Tesla's Autopilot Not as Autonomous as Some Owners Think
26 Octobre 2015 - Autoblog
Well it has already happened. A video of Tesla's Autopilot failing to keep the car on the straight and narrow popped up online a week after the software update containing semi-autonomous driving features was released. But the scary moment seems to be more human error than anything else.
YouTube user RockTreeStar uploaded a video entitled "Tesla Autopilot tried to kill me!" He admits in the video's description that he loves his fully-loaded 2015 Tesla SP90D and owns a chunk of Tesla stock. However, his ardent Tesla fandom didn't stop him from ignoring the company's explicit instructions on how to use the new features that came with the version 7.0 software update and ignoring the in-car warning that he should keep his hands on the wheel.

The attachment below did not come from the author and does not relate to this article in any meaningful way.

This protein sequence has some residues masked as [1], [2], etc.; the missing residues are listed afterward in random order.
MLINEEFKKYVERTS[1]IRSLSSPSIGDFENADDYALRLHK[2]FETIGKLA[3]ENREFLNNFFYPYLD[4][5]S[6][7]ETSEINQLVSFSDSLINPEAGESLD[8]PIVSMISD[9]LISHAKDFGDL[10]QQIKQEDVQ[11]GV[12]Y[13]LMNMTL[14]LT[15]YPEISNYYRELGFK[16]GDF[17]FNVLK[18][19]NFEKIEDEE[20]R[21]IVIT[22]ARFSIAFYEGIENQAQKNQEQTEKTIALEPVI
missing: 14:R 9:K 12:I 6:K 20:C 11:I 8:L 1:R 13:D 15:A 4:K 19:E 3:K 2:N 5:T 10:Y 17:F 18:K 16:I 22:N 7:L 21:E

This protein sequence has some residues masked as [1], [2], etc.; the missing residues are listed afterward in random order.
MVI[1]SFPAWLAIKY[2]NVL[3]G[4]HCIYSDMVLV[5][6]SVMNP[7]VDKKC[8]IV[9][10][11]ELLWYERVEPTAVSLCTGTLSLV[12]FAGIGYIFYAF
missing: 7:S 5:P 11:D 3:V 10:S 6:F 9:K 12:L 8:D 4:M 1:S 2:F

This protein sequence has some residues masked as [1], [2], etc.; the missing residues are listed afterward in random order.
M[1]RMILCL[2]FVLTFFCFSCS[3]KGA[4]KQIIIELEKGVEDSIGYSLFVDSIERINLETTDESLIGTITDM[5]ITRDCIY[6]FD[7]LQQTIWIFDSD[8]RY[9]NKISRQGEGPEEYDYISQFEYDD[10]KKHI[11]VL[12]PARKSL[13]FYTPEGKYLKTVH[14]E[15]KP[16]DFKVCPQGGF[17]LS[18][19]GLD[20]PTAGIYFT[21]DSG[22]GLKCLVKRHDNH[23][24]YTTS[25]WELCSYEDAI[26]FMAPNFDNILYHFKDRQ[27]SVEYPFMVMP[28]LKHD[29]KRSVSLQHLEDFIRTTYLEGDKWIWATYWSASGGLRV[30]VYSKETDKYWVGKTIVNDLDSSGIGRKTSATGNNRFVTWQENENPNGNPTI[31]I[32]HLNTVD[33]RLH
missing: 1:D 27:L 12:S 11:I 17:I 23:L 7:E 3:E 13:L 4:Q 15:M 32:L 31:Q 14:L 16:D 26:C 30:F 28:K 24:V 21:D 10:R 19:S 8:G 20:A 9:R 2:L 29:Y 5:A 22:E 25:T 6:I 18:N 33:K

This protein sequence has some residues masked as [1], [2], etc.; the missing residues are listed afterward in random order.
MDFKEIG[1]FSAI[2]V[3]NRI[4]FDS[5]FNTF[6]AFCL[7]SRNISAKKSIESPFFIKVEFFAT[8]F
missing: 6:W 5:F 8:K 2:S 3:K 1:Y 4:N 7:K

He says he let the car drive itself so he could take video for his friends. While the car was driving on a curvy road with plenty of traffic, the Tesla drifted into the oncoming lane and nearly collided head-on with another car. He thinks his Tesla began tracking the oncoming car when it lost sight of the car ahead around the curve. At the last moment, he dropped his phone and grabbed the wheel, preventing a terrible crash.
This incident doesn't seem to be a case of technology gone awry, but a human using it incorrectly. The Autopilot is meant to be used in clear conditions and seems to work best on straightaways, like freeways. The other updates, like autonomous lane changing, seem to reinforce the idea that this setting isn't meant for such curvy, heavily-trafficked roads yet.
Tesla told the BBC drivers must be in control of the vehicle and can't "abdicate responsibility for driving." The technology is still in beta testing, and may have a few bugs to work out. In fact, one driver already received a speeding ticket in a Tesla while using the Autopilot system. In the mean time, owners should trust themselves, rather than the car's computer, to get them from point A to B safely.